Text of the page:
Most Read: Opinions

direct signup

Today’s Opinions poll

Would you use an app that tells you the partisan affiliation of products you're considering buying?

Submit
Next
Review your answers and share

Join a Discussion

Weekly schedule, past shows

Right Turn
Posted at 09:22 AM ET, 09/27/2012

Morning Bits

Mitt Romney hammers the president’s liberal statism. “By highlighting Obama’s transformative policies, Romney gives voters a way to make sense of Obama’s role in our economic woes. This is how the 2010 election was won. Yes, the economy was bad back in 2010, but that alone can’t explain the GOP’s sweeping off-year victory. If a bad economy by itself was enough to account for 2010, Romney would be ahead right now.”

The Obama administration screwed up and then lied, says the Wall Street Journal editorial board. “Imagine the uproar if, barely a month before Election Day, the Bush Administration had responded to a terrorist strike — on Sept. 11 no less — in this fashion. Obfuscating about what happened. Refusing to acknowledge that clear security warnings were apparently ignored. Then trying to shoot the messengers who bring these inconvenient truths to light in order to talk about anything but a stunning and deadly attack on U.S. sovereign territory. Four Americans lost their lives in Benghazi in a terrorist attack that evidence suggests should have been anticipated and might have been stopped. Rather than accept responsibility, the Administration has tried to stonewall and blame others.”

Jeffrey Goldberg nails it. Why didn’t President Obama come clean to admit that the riots were the result of Islamic extremism? “Because that would mean acknowledging that the killing of Osama bin Laden and the withdrawal of troops from Iraq didn’t bring to an end the unhappy U.S. entanglements in the Middle East. It would mean acknowledging that Obama hasn’t charmed radical Islam into submission, and that American counterterrorism policies, especially drone strikes, sometimes cause as many problems as they solve. It would mean acknowledging that the aftermath of the Arab Spring is messy and ambiguous, and that anti-American resentment in the Muslim world is often a byproduct of deeper dysfunctions of culture, religion and politics.” It would mean that Obama was a failure, in other words.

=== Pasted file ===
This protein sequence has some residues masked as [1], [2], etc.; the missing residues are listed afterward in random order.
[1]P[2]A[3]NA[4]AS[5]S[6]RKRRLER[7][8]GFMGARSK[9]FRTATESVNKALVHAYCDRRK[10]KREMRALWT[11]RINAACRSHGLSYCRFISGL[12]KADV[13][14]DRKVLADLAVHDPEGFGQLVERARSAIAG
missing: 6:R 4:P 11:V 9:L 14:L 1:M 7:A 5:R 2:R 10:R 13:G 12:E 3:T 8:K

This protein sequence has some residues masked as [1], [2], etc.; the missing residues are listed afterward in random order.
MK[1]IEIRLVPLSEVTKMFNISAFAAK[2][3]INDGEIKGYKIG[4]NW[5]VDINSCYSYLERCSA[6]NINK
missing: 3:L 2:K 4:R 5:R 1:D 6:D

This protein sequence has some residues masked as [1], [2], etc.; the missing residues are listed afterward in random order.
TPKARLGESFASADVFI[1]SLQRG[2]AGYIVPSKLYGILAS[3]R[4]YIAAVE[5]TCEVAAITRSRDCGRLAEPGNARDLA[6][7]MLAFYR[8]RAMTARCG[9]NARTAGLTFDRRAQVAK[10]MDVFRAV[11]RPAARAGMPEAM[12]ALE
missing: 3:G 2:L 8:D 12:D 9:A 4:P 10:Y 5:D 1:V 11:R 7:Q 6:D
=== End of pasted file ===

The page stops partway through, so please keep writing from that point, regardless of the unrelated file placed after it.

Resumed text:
Romney drills down on Obama’s record: “You know, I know there are some people who want four more years, but we don’t want four more years like the last four years. This election, in my opinion, comes down to a very dramatic choice between two different courses for America. When it relates to the economy, the president’s course is status quo. His slogan is ‘Forward.’ I think ‘forewarned’ is a better term. I mean, I don’t know if you watched or read his speech at the Democrat convention, but he laid out a plan which was just like what he said four years ago: another stimulus, bigger government.”

Rep. Paul Ryan (R-Wis.) plasters the ticket’s message in swing states with free media. “Over the last few days Republican vice presidential nominee Paul Ryan has found his way into the living rooms of voters in Cincinnati, Lima and Dayton, Ohio as well as Miami, Orlando and West Palm Beach, Florida. . . . In fact, since Mitt Romney tapped the Wisconsin congressman to be his running mate on August 11, Ryan has sat for more than 150 television, radio and newspaper interviews with the vast majority of those taking place at the local and regional level.”

The old saw that the buck stops with the president is true. Obama’s excuses are false. Glenn Kessler gives the president four Pinocchios on the debt. “Obama certainly inherited an economic mess, and that accounts for a large part of the deficit. But Obama pushed for spending increases and tax cuts that also have contributed in important ways to the nation’s fiscal deterioration. He certainly could argue that these were necessary and important steps to take, but he can’t blithely suggest that 90 percent of the current deficit ‘is as a consequence’ of his predecessor’s policies — and not his own.”

The Obama wrecking ball is still pounding the economy. “Stocks fell for a third straight day, with energy and technology shares posting the steepest declines, as investors were spooked by euro zone instability and a slightly disappointing report on the U.S. housing market.”

By  |  09:22 AM ET, 09/27/2012

Categories:  Morning Bits

 
Read what others are saying
     

    © 2011 The Washington Post Company